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I also discovered that it is super easy to create brush writing with fat Classic Crayola  markers by simply use more pressure on the down stroke and less pressure on the upstroke.  The only trouble for Bible Journaling is the large size of the letters this creates.  (If you would like to see some awesome Crayolography inspiration check out the blog “In a Brush.”  Colin Tierney does the most beautiful hand lettering with Crayola markers.  He even works magic with ink injected into a chili pepper!  Sadly, I’ve discovered that better art supplies won’t automatically make you a better artist.)  Here’s my first attempt at brush lettering with Crayolas…(I applied two coats of gesso to this page before beginning!)

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Next up, I had some fun with Crayola Kids Paint.  I discovered that the paint blends well and holds a brush stroke, which creates some neat effects…(The beautiful book on the left is from an Illustrated Faith devotional kit, but the paint on the paper to right is just kids’ paint.)

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It didn’t work quite as well when I tried the same thing in my Bible, but it wasn’t a complete disaster either.  I started out by creating some letters out of masking tape.  Just a tip, it’s so much better to lift the tape off the wax paper and cut out the letters than it is to cut through the waxed paper.  It’s so frustrating to get the waxed paper backing off the back of tiny letters….

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Then I just painted the page.  I did not bother prepping the page with gesso.  I applied more paint than I meant to apply, but still had absolutely no bleedthrough.  I ended up covering part of the text, but the paint is transparent enough to still be able to read the it.

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I also tried just painting a stamp.  The stamps are from the Growing Meadow Etsy shop and I used Staz-on ink.  This time I did put gesso down first since I wanted to use the Crayola markers for my lettering….I tried just spattering a bit of paint on the page for a fun effect.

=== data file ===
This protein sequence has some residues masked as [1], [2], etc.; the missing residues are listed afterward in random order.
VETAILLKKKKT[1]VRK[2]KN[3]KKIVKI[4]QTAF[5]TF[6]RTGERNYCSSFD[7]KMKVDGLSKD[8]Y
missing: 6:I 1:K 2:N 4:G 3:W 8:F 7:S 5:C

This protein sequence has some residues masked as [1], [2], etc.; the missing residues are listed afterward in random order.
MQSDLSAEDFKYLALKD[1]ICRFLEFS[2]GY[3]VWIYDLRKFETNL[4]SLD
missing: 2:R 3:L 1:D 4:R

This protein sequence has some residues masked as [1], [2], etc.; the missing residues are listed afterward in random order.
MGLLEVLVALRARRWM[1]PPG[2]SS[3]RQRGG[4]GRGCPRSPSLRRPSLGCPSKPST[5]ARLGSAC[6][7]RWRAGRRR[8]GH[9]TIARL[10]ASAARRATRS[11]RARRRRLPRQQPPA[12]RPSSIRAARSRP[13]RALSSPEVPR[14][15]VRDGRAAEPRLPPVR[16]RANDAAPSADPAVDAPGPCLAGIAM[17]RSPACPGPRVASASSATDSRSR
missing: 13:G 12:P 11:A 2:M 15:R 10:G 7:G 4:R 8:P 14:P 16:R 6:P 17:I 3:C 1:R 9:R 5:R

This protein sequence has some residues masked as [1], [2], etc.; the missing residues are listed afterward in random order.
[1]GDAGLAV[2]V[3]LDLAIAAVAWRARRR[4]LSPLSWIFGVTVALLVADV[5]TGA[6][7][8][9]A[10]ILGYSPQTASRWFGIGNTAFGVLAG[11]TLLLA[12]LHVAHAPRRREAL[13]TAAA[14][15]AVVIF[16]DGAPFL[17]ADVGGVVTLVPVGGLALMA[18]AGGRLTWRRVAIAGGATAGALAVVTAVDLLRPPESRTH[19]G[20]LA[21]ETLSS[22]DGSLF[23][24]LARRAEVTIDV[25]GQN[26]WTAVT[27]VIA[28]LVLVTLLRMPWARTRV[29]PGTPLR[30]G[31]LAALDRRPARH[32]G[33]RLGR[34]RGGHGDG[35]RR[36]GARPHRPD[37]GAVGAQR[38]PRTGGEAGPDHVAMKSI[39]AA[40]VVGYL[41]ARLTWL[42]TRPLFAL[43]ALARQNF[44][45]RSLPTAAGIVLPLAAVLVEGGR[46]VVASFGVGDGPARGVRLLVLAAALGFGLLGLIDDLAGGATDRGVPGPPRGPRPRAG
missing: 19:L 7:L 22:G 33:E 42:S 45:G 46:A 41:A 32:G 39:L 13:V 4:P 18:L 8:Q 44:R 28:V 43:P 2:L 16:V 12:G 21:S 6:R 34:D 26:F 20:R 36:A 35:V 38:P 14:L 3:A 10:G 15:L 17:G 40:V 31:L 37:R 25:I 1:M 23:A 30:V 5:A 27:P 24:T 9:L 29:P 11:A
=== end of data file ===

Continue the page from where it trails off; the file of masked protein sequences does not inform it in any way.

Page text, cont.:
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Finally, I tried Crayola waterpaints.  I decided to use a new stamp set that I have from Illustrated Faith to go with the verse, “For you are of more value than many sparrows” as just one more expression of how God loves us.  The verse happened to be on the back of a page where I did experience some bleedthrough on one of the first pages that I did…

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To solve the problem, I simply applied a coat of clear gesso to the whole page.  Then I applied two coats of white gesso to the margin area.  Then I applied another coat of clear gesso to the whole page.  I then proceeded to paint with water colors.  It’s been a long time since I’ve used Crayola water colors.  A couple things I remember from art classes at school:  1)  It helps to add a little water to each of the colors and let the paint sit for more vibrant color.  2)  If you add a little water to the page first, it’s possible to create a neat sunset effect.

Then I added my stamps.  I’ll share just a few tips for stamping, too:

  • The clear acrylic stamps work with clear acrylic blocks that are purchased separately.  The advantage of using clear stamps is that it is so much easier to judge placement correctly than with wood stamps.
  • I’ve been using Staz-on ink pads because I read that they don’t bleed through the paper as badly as some other ink pads.  When they are brand new, however, and super juicy, they do bleed, so I’ve been just putting gesso down whenever I stamp.
  • Place the clean acrylic stamps on your Bible page exactly where you would like them to go face down and then pick them up by placing an acrylic block on top of them.  That way the layout is perfect.  This is especially helpful if you are using a few stamps at once.  I took these pictures while making my rough draft…

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  • Before stamping in the Bible stamp a few times on scrap paper.  Sometimes the first time you put ink on a stamp it isn’t fully coated.  By the second or third stamp, the stamp usually turns out better.
  • Place a mat of some kind under the Bible page to get a better impression.  I’ve been using the Stamper’s Secret Weaopon.  (A mouse pad could be a good substitute if you have one.)  It’s tough stamping in the Bible because you just get one chance.  A mat of some kind helps the odds be in your favor.
  • If the stamped impression does not turn out the way you like, you can always go back and fill in missed spots with a micron pen.

Here’s how the final page turned out.  (Notice most of the shadowing and bleedthrough from the original page can’t be seen anymore!)…

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But even with four coats of gesso the Crayola water colors bled through…(maybe these are not the best choice for Bible art; I had better luck with the Artist Loft brand from Michael’s.)  Fortunately, in this case, the colors work just as well on this page…046

Well, aside from the Crayola water colors, which just really seem to want to bleed through the page, most of these simple, every day products seemed to work ok.